Gender-Based Violence can lead to community spread of HIV — Group

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HIV/AIDS
HIV/AIDS

The Coalition of Civil Society Networks on HIV and AIDS in Nigeria (CoCSNHAN) on Wednesday in Abuja said that Gender-Based Violence could trigger community spread of HIV/AIDS if not checked.

The First Cochairman of the group, Mr Ikenna Nwakamma, told the News Agency of Nigeria (NAN) that increased cases of gender-based violence was not only worrisome but capable of disrupting the progress so far made in the fight against HIV.

Nwakamma, who described gender-based violence as “a pandemic”, said it was high during the lockdown with its attendant consequences.

He explained that mental issues could be responsible for gender-based violence which was capable of escalating new HIV infections as occasioned by COVID-19 lockdown.

“Another serious emerging issue from the COVID-19 is the increased cases of gender-based violence and the resultant mental health burden.

“The most disturbing part is that people have no opportunity for support as the whole attention is on COVID-19.

“We know the implication on HIV. Gender-based violence can lead to new HIV infections and even affect adherence to treatment as a result of the associated mental health problem,” he said.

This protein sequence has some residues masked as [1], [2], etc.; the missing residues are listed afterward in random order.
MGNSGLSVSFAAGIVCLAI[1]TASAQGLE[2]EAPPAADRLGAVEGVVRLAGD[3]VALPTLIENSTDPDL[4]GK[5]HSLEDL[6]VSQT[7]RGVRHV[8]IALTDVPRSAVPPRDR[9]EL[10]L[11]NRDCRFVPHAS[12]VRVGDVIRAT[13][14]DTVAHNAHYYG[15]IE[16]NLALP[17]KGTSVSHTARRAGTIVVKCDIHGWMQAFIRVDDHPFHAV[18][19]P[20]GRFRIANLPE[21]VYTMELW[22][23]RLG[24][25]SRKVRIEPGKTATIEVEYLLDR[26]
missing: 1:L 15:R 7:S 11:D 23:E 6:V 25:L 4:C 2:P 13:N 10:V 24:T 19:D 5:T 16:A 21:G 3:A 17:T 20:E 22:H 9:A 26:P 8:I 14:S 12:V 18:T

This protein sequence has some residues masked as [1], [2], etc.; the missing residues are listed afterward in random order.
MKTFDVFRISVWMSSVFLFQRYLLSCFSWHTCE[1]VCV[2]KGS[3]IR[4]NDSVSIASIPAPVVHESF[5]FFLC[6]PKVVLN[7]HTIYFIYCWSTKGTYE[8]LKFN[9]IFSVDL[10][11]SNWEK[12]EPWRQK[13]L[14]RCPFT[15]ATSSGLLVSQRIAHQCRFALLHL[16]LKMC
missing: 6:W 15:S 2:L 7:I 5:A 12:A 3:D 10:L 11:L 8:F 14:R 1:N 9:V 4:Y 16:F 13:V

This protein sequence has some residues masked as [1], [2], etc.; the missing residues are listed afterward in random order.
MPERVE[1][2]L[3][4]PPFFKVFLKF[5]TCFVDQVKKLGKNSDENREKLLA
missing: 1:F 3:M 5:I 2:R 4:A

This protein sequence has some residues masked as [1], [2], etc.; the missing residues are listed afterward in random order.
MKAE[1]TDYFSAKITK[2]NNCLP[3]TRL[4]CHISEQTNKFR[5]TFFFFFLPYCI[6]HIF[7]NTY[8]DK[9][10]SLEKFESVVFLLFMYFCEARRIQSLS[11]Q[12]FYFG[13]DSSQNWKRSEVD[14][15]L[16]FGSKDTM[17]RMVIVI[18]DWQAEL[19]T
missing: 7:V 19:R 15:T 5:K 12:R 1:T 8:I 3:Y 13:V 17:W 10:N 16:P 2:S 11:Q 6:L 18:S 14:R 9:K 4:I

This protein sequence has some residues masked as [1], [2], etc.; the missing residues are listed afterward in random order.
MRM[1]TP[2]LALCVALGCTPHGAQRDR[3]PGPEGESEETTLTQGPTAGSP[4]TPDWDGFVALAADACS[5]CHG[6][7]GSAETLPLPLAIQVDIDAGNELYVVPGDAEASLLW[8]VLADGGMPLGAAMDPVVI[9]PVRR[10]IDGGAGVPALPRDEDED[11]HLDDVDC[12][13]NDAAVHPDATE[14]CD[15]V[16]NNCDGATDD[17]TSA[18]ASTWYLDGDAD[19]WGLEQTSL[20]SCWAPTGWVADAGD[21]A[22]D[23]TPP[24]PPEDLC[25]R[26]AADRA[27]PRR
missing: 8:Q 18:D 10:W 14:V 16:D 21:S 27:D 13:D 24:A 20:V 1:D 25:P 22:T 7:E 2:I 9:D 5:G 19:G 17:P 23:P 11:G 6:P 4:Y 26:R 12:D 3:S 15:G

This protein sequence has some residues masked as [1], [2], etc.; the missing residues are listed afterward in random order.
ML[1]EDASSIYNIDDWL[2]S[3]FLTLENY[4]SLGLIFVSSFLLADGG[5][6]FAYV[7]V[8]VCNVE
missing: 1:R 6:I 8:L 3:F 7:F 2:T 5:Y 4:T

According to him, some persons have complained that the prolonged lockdown increased the incidences of gender-based violence among partners with underlying conflicts.

Nwakamma, however, advocated for mobile healthcare for Nigerians, especially people living with HIV.

“What these situations point to is the need to take healthcare beyond the hospitals. We have been too biomedical in our approach and pay less attention to opportunities in community-based response or home-based care.

“We have to devise a means to improve or promote health in the spaces where people live. One way to do this is to strengthen a home-based care model using technology.

“For instance, we can have platforms for tele-counselling and reporting or a simple tele-medicine approach that can allow people to consult with their physicians on telephone,’’ Nwakamma said.

He said that the lesson from COVID-19 was the inevitability of mobile hospital as well as paying attention to the mental health needs of the people. (NAN)

– Oct. 21, 2020 @ 10:45 GMT |

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